I presume Ignatius and Shaw changed the title because of concern no one knows who "Gibbons" was--James Cardinal Gibbons, the ninth Archbishop of Baltimore (from 1877 to 1921). Shaw's book comes at a time when others are writing about the renewal of Catholic culture in the U.S., including George Weigel and Ryan N. S. Topping. I have not read those books, so I cannot compare them, but Shaw's book traces the path of assimilation of Catholics in American culture--and as that culture became more and more secularized, then Catholics on that path became more and more secularized.
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Most Recent Customer Reviews
4.0 out of 5 stars Four Stars
Arrived on time and as expected.
Published 2 months ago by Nathan
5.0 out of 5 stars Shaw Nails It - a Truthteller
Shaw tells the truth. Very well written and factual. You can trust his facts. A must read for any American Catholic
Published 4 months ago by Max Bville
4.0 out of 5 stars The Catholic Experience in the United States
This was at least the fourth book that I have read by this author. Earlier, I have read (i.e., Fulfillment In Christ (with Germain Grisez), To Hunt, To Shoot, To Entertain:... Read more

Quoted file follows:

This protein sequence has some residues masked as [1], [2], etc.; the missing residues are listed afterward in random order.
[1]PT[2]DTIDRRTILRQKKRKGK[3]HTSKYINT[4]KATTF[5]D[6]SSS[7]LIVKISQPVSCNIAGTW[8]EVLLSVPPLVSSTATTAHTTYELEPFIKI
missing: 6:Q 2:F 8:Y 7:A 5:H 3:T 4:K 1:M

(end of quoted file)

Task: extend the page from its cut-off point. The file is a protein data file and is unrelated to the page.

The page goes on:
Published 5 months ago by Joseph P. Tevington
5.0 out of 5 stars Five Stars
Published 7 months ago by Thomas W. Votel
4.0 out of 5 stars Four Stars
Interesting perspective.
Published 8 months ago by Charles Moore
5.0 out of 5 stars Five Stars
Published 8 months ago by roger dowling
5.0 out of 5 stars excellent
You can't understand where we are today, why people are the way they are without understanding Church history. I am old enough to remember the 50s. Read more
Published 9 months ago by Judith A. Watson
5.0 out of 5 stars right on the mark. the very end sets the tone for the confrontation of...
this book lays out the causes and effects of the churches' condition why it & the world are in desperate shape now!! a must read for all believer and non believer. Read more
Published 11 months ago by thomas j power
4.0 out of 5 stars Good diagnosis, but what is the cure?
I thought Mr. Shaw did a good job tracing the difficulties the Catholic Church is having in the West and particularly in the US, but I didn't feel he offered enough suggestions on... Read more
Published 15 months ago by A. Muldoon
Worth the price just for the numbers of Christian churches and trends toward growth and demise. Written by a Catholic-friendly man and his bias is that of the church - clerical... Read more
Published 16 months ago by Louis H Milotte Jr